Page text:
A boy flies a kite in an area northwest of Kabul known to be littered with IEDs and under Taliban control. Photo essay: See no Evil by Omar Mullick, Foreign Policy, 1 August 2011

"Every winter, districts in Kabul held a kite-fighting tournament. And if you were a boy living in Kabul, the day of the tournament was undeniably the highlight of the cold season. I never slept the night before the tournament. I’d roll from side to side, make shadow animals on the wall, even sit on the balcony in the dark, a blanket wrapped around me. I felt like a soldier trying to sleep in the trenches the night before a major battle. And that wasn’t so far off. In Kabul, fighting kites was a little like going to war."- Khaled Hosseini, The Kite Runner

A boy flies a kite in an area northwest of Kabul known to be littered with IEDs and under Taliban control. Photo essay: See no Evil by Omar Mullick, Foreign Policy, 1 August 2011

Description: A citizen on the bus acted in this way to remind people of the event. 07/26/2011, Hangzhou.
- Photo by Leon Wong on Flickr
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“If a higher-level leader died,” [a distinguished Chinese actor] wrote, “there would be countless  wreaths; however, when many ordinary people died, there was only endless  harmony”.
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The host of one news program on CCTV asked, “If nobody can be safe, do we still want this speed? Can we drink a  glass of milk that’s safe? Can we stay in an apartment that will not  collapse?”
"China, please slow down," the host said. "If you’re too fast, you may leave the souls of your people behind".
"Media Black Out After Wreck", New York Times, 31 July 2011
"In Baring Facts of Train Crash, Blogs Erode China Censorship", New York Times, 28 July 2011

Description: A citizen on the bus acted in this way to remind people of the event. 07/26/2011, Hangzhou.

- Photo by Leon Wong on Flickr

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.

“If a higher-level leader died,” [a distinguished Chinese actor] wrote, “there would be countless wreaths; however, when many ordinary people died, there was only endless harmony”.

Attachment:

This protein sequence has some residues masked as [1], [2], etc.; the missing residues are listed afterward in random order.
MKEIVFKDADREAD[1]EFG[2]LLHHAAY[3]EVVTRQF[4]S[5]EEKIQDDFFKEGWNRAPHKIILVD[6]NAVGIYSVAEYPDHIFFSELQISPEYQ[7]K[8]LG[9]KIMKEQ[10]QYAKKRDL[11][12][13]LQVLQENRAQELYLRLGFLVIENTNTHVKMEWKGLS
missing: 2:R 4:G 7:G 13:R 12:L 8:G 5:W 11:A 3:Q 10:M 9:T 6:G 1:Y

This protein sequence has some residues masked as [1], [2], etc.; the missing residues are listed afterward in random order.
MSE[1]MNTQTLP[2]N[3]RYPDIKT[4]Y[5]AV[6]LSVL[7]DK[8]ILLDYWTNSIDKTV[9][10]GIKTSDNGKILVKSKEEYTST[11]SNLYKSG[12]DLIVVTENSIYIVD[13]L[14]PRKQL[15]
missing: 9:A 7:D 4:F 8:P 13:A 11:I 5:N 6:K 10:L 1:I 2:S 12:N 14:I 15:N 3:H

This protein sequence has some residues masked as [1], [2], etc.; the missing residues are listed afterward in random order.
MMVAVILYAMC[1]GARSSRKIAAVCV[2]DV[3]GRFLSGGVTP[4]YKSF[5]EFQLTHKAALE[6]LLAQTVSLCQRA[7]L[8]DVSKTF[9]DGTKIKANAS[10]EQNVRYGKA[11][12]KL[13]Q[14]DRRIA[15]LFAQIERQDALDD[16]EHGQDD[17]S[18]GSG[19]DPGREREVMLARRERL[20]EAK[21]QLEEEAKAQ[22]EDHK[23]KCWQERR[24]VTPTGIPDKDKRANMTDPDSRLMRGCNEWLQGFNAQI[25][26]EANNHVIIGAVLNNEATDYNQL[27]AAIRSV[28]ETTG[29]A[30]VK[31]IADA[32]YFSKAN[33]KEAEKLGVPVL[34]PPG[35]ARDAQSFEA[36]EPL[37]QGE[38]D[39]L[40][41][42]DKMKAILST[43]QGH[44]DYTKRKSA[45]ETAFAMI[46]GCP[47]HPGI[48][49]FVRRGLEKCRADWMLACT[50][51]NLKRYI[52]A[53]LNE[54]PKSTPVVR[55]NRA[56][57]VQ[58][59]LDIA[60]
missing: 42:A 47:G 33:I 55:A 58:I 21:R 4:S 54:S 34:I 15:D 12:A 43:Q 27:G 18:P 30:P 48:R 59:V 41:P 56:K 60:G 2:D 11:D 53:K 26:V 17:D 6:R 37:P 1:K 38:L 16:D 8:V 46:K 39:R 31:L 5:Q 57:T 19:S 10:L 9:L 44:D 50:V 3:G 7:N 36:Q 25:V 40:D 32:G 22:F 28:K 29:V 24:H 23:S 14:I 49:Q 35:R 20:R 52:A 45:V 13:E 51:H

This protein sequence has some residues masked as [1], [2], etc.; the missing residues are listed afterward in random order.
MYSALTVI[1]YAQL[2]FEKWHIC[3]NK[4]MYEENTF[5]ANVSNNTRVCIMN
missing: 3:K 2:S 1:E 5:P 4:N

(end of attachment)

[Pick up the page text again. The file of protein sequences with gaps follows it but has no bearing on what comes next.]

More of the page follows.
.

.

The host of one news program on CCTV asked, “If nobody can be safe, do we still want this speed? Can we drink a glass of milk that’s safe? Can we stay in an apartment that will not collapse?”

"China, please slow down," the host said. "If you’re too fast, you may leave the souls of your people behind".

"Media Black Out After Wreck", New York Times, 31 July 2011

"In Baring Facts of Train Crash, Blogs Erode China Censorship", New York Times, 28 July 2011

(Source: The New York Times)

There is still so much to discover.
If we preserve what we’ve got,
we have a chance to find it.

(Source: osocio.org)

August 1, 2011
"Iraq remains an extraordinarily dangerous place to work," Stuart W. Bowen Jr., the U.S. special inspector general for Iraq reconstruction, wrote in his quarterly report to Congress and the Obama administration. "It is less safe, in my judgment, than 12 months ago."
"Iraq more dangerous than a year ago, U.S. review finds," Washington Post, 30 July 2011

"Iraq remains an extraordinarily dangerous place to work," Stuart W. Bowen Jr., the U.S. special inspector general for Iraq reconstruction, wrote in his quarterly report to Congress and the Obama administration. "It is less safe, in my judgment, than 12 months ago."

"Iraq more dangerous than a year ago, U.S. review finds," Washington Post, 30 July 2011

(Source: Washington Post)